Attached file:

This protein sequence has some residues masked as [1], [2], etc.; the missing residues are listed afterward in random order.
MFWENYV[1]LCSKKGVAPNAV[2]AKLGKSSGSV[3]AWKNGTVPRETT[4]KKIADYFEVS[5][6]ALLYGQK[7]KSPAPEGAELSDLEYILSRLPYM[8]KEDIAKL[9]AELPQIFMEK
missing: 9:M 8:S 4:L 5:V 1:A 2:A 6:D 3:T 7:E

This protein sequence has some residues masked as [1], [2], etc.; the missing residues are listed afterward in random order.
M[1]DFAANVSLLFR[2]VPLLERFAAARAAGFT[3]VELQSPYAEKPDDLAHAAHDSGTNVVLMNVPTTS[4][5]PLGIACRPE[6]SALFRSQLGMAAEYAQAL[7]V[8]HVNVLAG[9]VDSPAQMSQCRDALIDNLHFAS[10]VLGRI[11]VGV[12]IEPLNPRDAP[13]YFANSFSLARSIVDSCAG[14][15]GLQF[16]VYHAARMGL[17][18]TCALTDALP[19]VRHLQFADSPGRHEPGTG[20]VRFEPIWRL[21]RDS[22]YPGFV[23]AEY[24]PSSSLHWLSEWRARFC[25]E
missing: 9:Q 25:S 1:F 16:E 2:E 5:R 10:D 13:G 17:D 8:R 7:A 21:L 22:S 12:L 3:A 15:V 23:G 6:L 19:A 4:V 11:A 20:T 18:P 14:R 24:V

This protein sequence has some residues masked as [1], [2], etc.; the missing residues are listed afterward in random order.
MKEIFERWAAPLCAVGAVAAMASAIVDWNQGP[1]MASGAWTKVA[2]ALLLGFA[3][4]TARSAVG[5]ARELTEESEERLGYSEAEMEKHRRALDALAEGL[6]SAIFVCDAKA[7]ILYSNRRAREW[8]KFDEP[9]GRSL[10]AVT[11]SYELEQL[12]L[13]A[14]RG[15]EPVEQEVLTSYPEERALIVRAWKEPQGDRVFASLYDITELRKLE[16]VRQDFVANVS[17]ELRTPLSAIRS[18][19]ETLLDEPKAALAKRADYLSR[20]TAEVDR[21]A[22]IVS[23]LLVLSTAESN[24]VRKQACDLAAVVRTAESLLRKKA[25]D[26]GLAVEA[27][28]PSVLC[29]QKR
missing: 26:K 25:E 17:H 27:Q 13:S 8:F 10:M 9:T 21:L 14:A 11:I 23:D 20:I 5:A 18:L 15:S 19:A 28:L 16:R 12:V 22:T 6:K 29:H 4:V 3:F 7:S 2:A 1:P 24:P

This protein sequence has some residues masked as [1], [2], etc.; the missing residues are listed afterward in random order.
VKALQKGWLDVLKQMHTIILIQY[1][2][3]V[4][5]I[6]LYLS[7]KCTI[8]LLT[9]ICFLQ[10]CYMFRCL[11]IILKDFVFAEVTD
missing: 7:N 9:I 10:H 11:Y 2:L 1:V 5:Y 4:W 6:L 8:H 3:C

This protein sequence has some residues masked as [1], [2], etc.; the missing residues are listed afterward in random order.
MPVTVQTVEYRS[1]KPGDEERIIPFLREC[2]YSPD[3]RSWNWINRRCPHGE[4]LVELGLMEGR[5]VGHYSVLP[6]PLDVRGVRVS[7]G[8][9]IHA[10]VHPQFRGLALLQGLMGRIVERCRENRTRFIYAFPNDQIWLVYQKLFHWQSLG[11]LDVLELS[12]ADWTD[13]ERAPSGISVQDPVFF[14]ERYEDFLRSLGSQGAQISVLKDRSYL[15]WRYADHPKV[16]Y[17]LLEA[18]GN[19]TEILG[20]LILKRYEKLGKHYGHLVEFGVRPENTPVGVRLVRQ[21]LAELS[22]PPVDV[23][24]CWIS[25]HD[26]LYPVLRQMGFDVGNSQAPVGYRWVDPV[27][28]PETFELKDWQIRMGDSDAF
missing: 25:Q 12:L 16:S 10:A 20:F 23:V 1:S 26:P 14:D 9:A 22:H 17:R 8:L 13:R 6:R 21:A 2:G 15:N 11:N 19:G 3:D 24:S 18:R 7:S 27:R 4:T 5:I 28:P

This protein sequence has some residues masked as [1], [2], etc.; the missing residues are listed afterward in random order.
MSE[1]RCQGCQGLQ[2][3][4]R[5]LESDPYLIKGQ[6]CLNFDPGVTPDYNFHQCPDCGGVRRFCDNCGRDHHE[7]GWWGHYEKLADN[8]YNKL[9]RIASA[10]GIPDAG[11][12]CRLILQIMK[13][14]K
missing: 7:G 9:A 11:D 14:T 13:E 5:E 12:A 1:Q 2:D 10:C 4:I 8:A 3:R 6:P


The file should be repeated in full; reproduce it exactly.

This protein sequence has some residues masked as [1], [2], etc.; the missing residues are listed afterward in random order.
MFWENYV[1]LCSKKGVAPNAV[2]AKLGKSSGSV[3]AWKNGTVPRETT[4]KKIADYFEVS[5][6]ALLYGQK[7]KSPAPEGAELSDLEYILSRLPYM[8]KEDIAKL[9]AELPQIFMEK
missing: 9:M 8:S 4:L 5:V 1:A 2:A 6:D 3:T 7:E

This protein sequence has some residues masked as [1], [2], etc.; the missing residues are listed afterward in random order.
M[1]DFAANVSLLFR[2]VPLLERFAAARAAGFT[3]VELQSPYAEKPDDLAHAAHDSGTNVVLMNVPTTS[4][5]PLGIACRPE[6]SALFRSQLGMAAEYAQAL[7]V[8]HVNVLAG[9]VDSPAQMSQCRDALIDNLHFAS[10]VLGRI[11]VGV[12]IEPLNPRDAP[13]YFANSFSLARSIVDSCAG[14][15]GLQF[16]VYHAARMGL[17][18]TCALTDALP[19]VRHLQFADSPGRHEPGTG[20]VRFEPIWRL[21]RDS[22]YPGFV[23]AEY[24]PSSSLHWLSEWRARFC[25]E
missing: 9:Q 25:S 1:F 16:E 2:E 5:R 10:D 13:G 17:D 8:R 7:A 21:L 22:S 12:L 3:A 15:V 23:G 6:L 19:A 4:V 11:A 20:T 18:P 14:R 24:V

This protein sequence has some residues masked as [1], [2], etc.; the missing residues are listed afterward in random order.
MKEIFERWAAPLCAVGAVAAMASAIVDWNQGP[1]MASGAWTKVA[2]ALLLGFA[3][4]TARSAVG[5]ARELTEESEERLGYSEAEMEKHRRALDALAEGL[6]SAIFVCDAKA[7]ILYSNRRAREW[8]KFDEP[9]GRSL[10]AVT[11]SYELEQL[12]L[13]A[14]RG[15]EPVEQEVLTSYPEERALIVRAWKEPQGDRVFASLYDITELRKLE[16]VRQDFVANVS[17]ELRTPLSAIRS[18][19]ETLLDEPKAALAKRADYLSR[20]TAEVDR[21]A[22]IVS[23]LLVLSTAESN[24]VRKQACDLAAVVRTAESLLRKKA[25]D[26]GLAVEA[27][28]PSVLC[29]QKR
missing: 26:K 25:E 17:H 27:Q 13:S 8:F 10:M 9:T 21:L 14:A 11:I 23:D 20:I 5:A 18:L 15:S 19:A 28:L 16:R 12:V 22:T 6:K 29:H 4:V 3:F 7:S 2:A 1:P 24:P

This protein sequence has some residues masked as [1], [2], etc.; the missing residues are listed afterward in random order.
VKALQKGWLDVLKQMHTIILIQY[1][2][3]V[4][5]I[6]LYLS[7]KCTI[8]LLT[9]ICFLQ[10]CYMFRCL[11]IILKDFVFAEVTD
missing: 7:N 9:I 10:H 11:Y 2:L 1:V 5:Y 4:W 6:L 8:H 3:C

This protein sequence has some residues masked as [1], [2], etc.; the missing residues are listed afterward in random order.
MPVTVQTVEYRS[1]KPGDEERIIPFLREC[2]YSPD[3]RSWNWINRRCPHGE[4]LVELGLMEGR[5]VGHYSVLP[6]PLDVRGVRVS[7]G[8][9]IHA[10]VHPQFRGLALLQGLMGRIVERCRENRTRFIYAFPNDQIWLVYQKLFHWQSLG[11]LDVLELS[12]ADWTD[13]ERAPSGISVQDPVFF[14]ERYEDFLRSLGSQGAQISVLKDRSYL[15]WRYADHPKV[16]Y[17]LLEA[18]GN[19]TEILG[20]LILKRYEKLGKHYGHLVEFGVRPENTPVGVRLVRQ[21]LAELS[22]PPVDV[23][24]CWIS[25]HD[26]LYPVLRQMGFDVGNSQAPVGYRWVDPV[27][28]PETFELKDWQIRMGDSDAF
missing: 25:Q 12:L 16:S 10:A 20:F 23:V 1:S 26:P 14:D 9:A 22:H 17:R 8:L 13:R 6:R 21:A 2:G 15:N 11:N 19:G 3:D 24:S 18:R 7:S 27:R 4:T 5:I 28:P

This protein sequence has some residues masked as [1], [2], etc.; the missing residues are listed afterward in random order.
MSE[1]RCQGCQGLQ[2][3][4]R[5]LESDPYLIKGQ[6]CLNFDPGVTPDYNFHQCPDCGGVRRFCDNCGRDHHE[7]GWWGHYEKLADN[8]YNKL[9]RIASA[10]GIPDAG[11][12]CRLILQIMK[13][14]K
missing: 7:G 9:A 11:D 14:T 13:E 5:E 12:A 1:Q 2:D 10:C 4:I 8:A 3:R 6:P